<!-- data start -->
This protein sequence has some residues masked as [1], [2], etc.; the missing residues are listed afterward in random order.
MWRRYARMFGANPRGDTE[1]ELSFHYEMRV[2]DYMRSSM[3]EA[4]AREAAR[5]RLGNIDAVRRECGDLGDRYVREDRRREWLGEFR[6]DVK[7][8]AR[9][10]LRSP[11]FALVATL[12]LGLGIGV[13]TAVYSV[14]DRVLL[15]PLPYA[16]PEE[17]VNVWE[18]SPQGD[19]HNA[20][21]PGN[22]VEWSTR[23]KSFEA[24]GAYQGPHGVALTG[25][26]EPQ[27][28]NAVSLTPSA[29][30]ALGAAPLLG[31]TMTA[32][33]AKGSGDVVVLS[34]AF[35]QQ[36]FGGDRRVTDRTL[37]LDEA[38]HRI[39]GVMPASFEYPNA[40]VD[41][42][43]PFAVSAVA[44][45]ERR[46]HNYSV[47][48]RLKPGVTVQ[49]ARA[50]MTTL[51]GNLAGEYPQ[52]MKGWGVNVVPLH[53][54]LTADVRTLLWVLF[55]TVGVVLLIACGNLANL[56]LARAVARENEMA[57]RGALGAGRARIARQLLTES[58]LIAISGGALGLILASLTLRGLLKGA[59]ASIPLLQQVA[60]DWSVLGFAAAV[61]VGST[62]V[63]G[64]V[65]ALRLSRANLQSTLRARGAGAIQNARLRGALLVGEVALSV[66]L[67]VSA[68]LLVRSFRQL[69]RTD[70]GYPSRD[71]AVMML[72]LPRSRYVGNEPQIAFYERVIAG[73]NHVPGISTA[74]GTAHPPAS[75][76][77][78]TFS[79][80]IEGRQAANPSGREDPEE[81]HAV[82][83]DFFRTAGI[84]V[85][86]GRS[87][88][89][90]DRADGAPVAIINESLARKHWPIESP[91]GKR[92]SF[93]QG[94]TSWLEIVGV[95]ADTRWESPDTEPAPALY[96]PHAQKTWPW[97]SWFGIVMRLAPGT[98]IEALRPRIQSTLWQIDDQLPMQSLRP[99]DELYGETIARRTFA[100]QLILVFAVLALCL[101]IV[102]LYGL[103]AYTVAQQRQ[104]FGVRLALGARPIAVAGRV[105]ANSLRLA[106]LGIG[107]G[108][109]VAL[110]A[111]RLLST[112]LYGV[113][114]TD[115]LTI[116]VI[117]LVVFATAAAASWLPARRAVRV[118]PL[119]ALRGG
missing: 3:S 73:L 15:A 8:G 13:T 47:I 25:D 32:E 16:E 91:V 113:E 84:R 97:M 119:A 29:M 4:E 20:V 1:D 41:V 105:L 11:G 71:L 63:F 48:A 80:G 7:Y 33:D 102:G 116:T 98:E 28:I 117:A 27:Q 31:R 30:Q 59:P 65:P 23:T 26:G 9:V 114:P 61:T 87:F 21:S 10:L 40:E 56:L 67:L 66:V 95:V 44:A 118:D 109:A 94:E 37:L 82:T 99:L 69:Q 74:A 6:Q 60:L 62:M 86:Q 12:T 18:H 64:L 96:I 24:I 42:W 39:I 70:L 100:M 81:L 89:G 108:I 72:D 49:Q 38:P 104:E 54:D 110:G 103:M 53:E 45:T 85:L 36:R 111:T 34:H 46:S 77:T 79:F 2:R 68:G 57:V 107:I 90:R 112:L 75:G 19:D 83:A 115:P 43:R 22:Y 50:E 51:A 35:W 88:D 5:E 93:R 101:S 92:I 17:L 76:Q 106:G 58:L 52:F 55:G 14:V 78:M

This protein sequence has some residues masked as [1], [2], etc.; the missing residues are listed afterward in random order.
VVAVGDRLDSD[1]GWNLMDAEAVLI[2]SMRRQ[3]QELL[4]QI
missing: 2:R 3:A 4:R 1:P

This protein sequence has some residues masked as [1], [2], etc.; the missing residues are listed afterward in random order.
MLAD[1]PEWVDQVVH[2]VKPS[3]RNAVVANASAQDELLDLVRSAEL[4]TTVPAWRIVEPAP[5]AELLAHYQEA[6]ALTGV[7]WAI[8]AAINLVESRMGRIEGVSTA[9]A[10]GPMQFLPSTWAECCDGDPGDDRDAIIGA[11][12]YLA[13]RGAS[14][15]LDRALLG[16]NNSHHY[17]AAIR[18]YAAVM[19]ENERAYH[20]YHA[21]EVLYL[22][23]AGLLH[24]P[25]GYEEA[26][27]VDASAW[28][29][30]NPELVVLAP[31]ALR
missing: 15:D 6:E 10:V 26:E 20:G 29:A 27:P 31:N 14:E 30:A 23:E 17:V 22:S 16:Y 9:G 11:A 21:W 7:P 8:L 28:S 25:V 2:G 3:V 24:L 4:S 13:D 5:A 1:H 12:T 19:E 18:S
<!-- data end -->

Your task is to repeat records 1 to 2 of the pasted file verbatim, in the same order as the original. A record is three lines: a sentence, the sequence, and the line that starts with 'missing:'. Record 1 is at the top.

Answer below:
This protein sequence has some residues masked as [1], [2], etc.; the missing residues are listed afterward in random order.
MWRRYARMFGANPRGDTE[1]ELSFHYEMRV[2]DYMRSSM[3]EA[4]AREAAR[5]RLGNIDAVRRECGDLGDRYVREDRRREWLGEFR[6]DVK[7][8]AR[9][10]LRSP[11]FALVATL[12]LGLGIGV[13]TAVYSV[14]DRVLL[15]PLPYA[16]PEE[17]VNVWE[18]SPQGD[19]HNA[20][21]PGN[22]VEWSTR[23]KSFEA[24]GAYQGPHGVALTG[25][26]EPQ[27][28]NAVSLTPSA[29][30]ALGAAPLLG[31]TMTA[32][33]AKGSGDVVVLS[34]AF[35]QQ[36]FGGDRRVTDRTL[37]LDEA[38]HRI[39]GVMPASFEYPNA[40]VD[41][42][43]PFAVSAVA[44][45]ERR[46]HNYSV[47][48]RLKPGVTVQ[49]ARA[50]MTTL[51]GNLAGEYPQ[52]MKGWGVNVVPLH[53][54]LTADVRTLLWVLF[55]TVGVVLLIACGNLANL[56]LARAVARENEMA[57]RGALGAGRARIARQLLTES[58]LIAISGGALGLILASLTLRGLLKGA[59]ASIPLLQQVA[60]DWSVLGFAAAV[61]VGST[62]V[63]G[64]V[65]ALRLSRANLQSTLRARGAGAIQNARLRGALLVGEVALSV[66]L[67]VSA[68]LLVRSFRQL[69]RTD[70]GYPSRD[71]AVMML[72]LPRSRYVGNEPQIAFYERVIAG[73]NHVPGISTA[74]GTAHPPAS[75][76][77][78]TFS[79][80]IEGRQAANPSGREDPEE[81]HAV[82][83]DFFRTAGI[84]V[85][86]GRS[87][88][89][90]DRADGAPVAIINESLARKHWPIESP[91]GKR[92]SF[93]QG[94]TSWLEIVGV[95]ADTRWESPDTEPAPALY[96]PHAQKTWPW[97]SWFGIVMRLAPGT[98]IEALRPRIQSTLWQIDDQLPMQSLRP[99]DELYGETIARRTFA[100]QLILVFAVLALCL[101]IV[102]LYGL[103]AYTVAQQRQ[104]FGVRLALGARPIAVAGRV[105]ANSLRLA[106]LGIG[107]G[108][109]VAL[110]A[111]RLLST[112]LYGV[113][114]TD[115]LTI[116]VI[117]LVVFATAAAASWLPARRAVRV[118]PL[119]ALRGG
missing: 3:S 73:L 15:A 8:G 13:T 47:I 25:D 32:E 16:E 91:V 113:E 84:R 97:M 119:A 29:M 4:E 20:V 1:D 41:V 105:L 11:G 71:L 63:F 48:A 80:G 7:Y 33:D 102:G 116:T 98:E 28:I 117:A 27:Q 31:R 30:Q 59:P 65:P 23:T 26:G 9:V 114:P 61:T 87:F 21:S 10:L 40:E 56:L 67:L 66:V 95:V 44:A 118:D 109:A 94:E 37:L 82:T 99:L 69:Q 74:A 6:Q 60:L 62:M 86:Q 12:T 18:H 64:L 96:I 24:I 42:W 39:I 70:L 100:M 81:L 89:G 108:I 72:D 49:Q 38:P 104:E 54:D 110:G 103:M 53:E 45:T 85:L 36:R 111:T 34:H 46:S 77:T 79:F 2:R 68:G 57:V 107:I 90:R 112:L 75:G 19:D 83:A 115:P 43:R 22:Y 50:E 51:A 35:W 88:D 5:E 93:R 101:S 92:I 17:L 76:Q 106:G 58:L 52:F 55:G 14:V 78:M

This protein sequence has some residues masked as [1], [2], etc.; the missing residues are listed afterward in random order.
VVAVGDRLDSD[1]GWNLMDAEAVLI[2]SMRRQ[3]QELL[4]QI
missing: 2:R 3:A 4:R 1:P